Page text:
not being with them all the time,
but I talk to them a lot on the phone
and we really cherish the moments
when we're all together.
D: After you decided to stop
competing in gymnastics, you had
to come home to go to high school
and had to make a transition to a dif-
ferent lifestyle. What was that like?
M: That was probably the
biggest transition I've had to make,
going from gymnastics, gymnastics,
gymnastics to no gymnastics and
I hadn't been in a full day of
school for awhile because of my
training, so that was a pretty big
Learning that there are other
things in life, and makinga lot of
new friends, just going into a big
school like that (New Trier High
School), it's really a big change. But
I think it was nice that I experienced
that part of high school.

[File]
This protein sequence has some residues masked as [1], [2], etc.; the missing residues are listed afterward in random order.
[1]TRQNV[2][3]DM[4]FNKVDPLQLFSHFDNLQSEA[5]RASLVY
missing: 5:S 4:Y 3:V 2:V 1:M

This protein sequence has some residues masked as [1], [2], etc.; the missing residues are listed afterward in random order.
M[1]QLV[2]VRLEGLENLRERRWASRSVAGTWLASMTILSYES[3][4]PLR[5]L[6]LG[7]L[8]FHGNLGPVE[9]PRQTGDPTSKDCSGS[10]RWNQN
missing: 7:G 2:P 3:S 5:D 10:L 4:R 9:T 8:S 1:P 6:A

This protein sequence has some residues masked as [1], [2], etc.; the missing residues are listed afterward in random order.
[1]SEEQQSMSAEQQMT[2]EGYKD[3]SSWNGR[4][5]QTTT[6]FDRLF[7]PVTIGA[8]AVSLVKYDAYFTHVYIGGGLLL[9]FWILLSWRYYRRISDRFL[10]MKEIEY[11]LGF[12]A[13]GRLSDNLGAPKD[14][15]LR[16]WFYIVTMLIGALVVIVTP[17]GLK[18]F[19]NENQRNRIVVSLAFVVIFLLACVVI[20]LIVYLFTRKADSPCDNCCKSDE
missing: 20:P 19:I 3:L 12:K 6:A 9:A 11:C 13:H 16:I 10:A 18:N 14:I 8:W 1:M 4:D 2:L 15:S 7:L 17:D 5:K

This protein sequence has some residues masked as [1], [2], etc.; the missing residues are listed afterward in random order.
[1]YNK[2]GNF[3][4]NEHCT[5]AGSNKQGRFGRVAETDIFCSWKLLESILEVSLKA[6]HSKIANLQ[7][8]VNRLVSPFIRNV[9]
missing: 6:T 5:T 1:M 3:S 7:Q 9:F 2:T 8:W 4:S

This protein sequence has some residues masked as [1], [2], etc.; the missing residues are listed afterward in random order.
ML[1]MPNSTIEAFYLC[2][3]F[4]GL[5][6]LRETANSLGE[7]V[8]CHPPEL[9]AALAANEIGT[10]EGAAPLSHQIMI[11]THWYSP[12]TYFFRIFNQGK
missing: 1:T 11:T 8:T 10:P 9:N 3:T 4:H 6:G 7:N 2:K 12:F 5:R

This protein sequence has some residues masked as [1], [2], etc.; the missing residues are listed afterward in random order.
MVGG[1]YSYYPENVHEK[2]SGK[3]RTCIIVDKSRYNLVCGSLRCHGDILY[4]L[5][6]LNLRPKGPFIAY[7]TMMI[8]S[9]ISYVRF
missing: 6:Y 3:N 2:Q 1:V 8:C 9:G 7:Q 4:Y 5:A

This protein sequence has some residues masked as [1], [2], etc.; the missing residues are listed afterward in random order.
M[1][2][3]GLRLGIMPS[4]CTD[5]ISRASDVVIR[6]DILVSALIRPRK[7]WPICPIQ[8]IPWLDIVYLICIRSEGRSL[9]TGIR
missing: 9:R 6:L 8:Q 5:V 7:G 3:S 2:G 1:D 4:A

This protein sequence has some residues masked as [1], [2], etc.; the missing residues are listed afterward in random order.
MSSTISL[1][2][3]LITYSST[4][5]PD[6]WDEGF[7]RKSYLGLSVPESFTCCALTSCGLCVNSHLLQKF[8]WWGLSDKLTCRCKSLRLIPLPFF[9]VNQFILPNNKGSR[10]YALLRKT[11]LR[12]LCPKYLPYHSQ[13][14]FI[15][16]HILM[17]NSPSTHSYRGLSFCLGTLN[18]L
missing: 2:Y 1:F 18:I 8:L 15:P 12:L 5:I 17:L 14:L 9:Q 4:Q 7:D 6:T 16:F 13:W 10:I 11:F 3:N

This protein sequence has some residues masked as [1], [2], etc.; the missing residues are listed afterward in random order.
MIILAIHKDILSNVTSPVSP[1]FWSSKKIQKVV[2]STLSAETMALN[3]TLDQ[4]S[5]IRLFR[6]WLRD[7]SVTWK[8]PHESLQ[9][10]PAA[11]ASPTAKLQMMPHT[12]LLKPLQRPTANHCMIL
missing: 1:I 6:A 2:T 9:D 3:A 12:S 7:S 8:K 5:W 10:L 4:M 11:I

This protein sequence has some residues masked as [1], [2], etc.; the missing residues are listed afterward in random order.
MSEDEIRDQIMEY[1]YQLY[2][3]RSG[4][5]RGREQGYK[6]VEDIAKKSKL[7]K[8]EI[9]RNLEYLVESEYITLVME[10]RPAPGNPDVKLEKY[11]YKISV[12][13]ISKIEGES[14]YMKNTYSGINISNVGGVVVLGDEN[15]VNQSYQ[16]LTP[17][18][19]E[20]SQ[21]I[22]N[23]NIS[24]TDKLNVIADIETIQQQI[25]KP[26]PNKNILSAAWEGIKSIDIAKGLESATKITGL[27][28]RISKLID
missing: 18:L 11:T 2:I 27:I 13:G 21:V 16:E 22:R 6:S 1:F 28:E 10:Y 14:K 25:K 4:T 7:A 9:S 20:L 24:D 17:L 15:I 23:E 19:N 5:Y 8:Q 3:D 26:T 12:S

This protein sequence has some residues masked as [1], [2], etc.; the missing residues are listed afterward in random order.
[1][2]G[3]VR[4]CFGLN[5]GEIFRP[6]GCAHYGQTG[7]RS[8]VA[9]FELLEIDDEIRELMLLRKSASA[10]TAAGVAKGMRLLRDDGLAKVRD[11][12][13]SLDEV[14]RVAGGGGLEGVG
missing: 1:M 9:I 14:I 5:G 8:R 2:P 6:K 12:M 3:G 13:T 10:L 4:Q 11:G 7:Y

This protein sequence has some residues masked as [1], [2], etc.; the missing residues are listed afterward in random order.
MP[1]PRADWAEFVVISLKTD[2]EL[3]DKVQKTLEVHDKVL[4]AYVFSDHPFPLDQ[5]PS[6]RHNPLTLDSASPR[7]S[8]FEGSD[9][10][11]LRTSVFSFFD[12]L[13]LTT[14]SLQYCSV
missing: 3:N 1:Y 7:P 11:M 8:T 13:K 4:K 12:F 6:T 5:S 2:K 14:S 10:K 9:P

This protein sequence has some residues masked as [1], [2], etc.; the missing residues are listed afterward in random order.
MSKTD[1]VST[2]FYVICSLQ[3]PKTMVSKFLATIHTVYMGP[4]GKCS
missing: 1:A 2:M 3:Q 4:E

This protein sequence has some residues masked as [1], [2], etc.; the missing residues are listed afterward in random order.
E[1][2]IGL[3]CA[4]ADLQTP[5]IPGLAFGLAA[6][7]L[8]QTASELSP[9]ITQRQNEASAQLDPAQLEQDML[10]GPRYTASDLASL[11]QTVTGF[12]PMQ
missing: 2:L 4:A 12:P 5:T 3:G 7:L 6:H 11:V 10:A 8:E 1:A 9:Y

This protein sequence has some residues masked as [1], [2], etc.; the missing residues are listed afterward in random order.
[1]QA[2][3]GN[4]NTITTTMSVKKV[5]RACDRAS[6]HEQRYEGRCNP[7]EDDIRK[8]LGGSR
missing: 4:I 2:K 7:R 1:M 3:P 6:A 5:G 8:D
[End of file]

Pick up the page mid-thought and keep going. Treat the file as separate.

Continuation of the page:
'It's a lot more of a
and I think that's one
reason why I'm
enjoying it so much'
D: Ten years from now, where do
you see yourself, and what do you
see yourself doing?
M: Ten years from now.... Hope-
fully, I will be out of school by
then, out of college.
Either that or just finishing up
graduate school and getting into the
law business. I want to be a lawyer,
so I guess that's where I see myself
in ten years.... no serious sports.
D: Both gymnastics and now div-
ing have taken, and still take up
much of your time and effort. Where
does this drive come from?
M: I think a lot of it comes from
my family, my parents. They've al-
ways helped my brothers and sisters
and myself be very focused in what
That's just helped us learn how
to be very disciplined, how to use
our time wisely. And all of that
helps when you're training in a sport
You have to learn how to be very